You may have heard of epilepsy and seizures that are associated with the condition, but are you aware of what it really is? It is important to know it all in order to tackle the situation effectively.
A seizure is described as a sudden rush of uncontrolled, electrical activity in the brain that can bring about changes in movements, behaviour or feelings and also have an effect on levels of consciousness.
Seizures are mainly of two types:
1. Generalized seizures that affect the whole brain
2. Focal or partial seizures affecting a particular part of the brain.
Depending on the severity, seizures are described as mild or strong. A mild seizure may last a few seconds and often go unnoticed, whereas stronger seizures can cause spasms and muscle twitches lasting a few seconds to several minutes.
Seizures can be the result of certain health conditions. Moreover, anything having an effect on our body may also disturb the brain and cause a seizure.
Some of the many examples include medical conditions at birth such as brain defects, brain injury during birth, infection or tumor of the brain, liver or kidney failure, very high blood pressure, electrolyte imbalance etc, in addition to seizures running in families. In some cases, the cause of the seizure may be unknown, especially in the case of young children.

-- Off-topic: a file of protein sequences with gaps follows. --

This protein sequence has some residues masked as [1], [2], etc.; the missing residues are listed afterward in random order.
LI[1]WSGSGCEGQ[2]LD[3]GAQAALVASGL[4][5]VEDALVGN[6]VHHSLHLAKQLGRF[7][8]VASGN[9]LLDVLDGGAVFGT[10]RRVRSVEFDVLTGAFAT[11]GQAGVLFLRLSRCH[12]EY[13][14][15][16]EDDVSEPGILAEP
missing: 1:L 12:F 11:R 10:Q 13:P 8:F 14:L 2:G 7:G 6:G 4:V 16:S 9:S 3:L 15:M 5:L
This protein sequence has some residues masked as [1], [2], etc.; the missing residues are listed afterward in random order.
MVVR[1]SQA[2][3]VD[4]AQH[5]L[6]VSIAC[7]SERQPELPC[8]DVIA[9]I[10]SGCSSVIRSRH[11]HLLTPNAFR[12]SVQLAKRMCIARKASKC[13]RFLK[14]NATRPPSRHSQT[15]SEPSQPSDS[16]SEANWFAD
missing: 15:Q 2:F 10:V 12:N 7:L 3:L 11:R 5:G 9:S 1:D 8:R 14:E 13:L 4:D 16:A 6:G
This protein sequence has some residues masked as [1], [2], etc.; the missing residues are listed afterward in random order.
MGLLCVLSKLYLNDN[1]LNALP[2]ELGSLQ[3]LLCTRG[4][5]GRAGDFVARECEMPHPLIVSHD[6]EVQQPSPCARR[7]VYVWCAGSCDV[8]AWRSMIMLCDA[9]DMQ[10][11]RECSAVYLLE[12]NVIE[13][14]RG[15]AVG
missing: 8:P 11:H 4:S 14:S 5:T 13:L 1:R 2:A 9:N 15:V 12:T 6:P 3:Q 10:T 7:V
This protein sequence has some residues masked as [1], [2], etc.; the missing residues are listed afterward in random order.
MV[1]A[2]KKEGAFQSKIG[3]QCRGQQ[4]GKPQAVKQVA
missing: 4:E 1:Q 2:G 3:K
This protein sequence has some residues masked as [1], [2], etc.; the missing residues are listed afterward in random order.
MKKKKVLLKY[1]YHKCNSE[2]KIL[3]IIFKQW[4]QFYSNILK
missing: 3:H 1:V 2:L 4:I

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Heredity also has a role in some types of epilepsy. While there is a 1 percent chance of developing epilepsy in the general population before 20 years of age, having a parent with epilepsy linked to genetics increases this risk to 2 to 5 percent.
Genetics is also known to make some of the population more susceptible to seizures from environmental triggers.
The symptoms of a seizure can be both focal or generalized, or one can happen before the other. Moreover, the symptoms can last from a few seconds to several minutes per episode. Also, at times, symptoms occur before a person experiences seizures which include changes in vision, feeling of anxiety, dizziness and headache, out-of-body sensations, or sudden jerky movement of arms and legs.
While the seizure is in progress, some of the signs include falling, losing consciousness, uncontrollable muscle spasms, drooling or frothing at the mouth, rapid eye movements, biting your tongue, clenching teeth, sudden changes in mood, and losing bowel function etc.
You need to seek immediate medical help for seizure if you experience any of the following conditions:
Seizures are known to have both several short-term and long-term effects on individuals. The effects range from a drop in quality-of-life to heightened risks of mental health conditions. Although death as a direct result of seizures is rare, there is a three times higher risk of premature death in people with epilepsy than the general population. Also, the rates of bipolar disorder and depression are higher in people with epilepsy than people without the condition.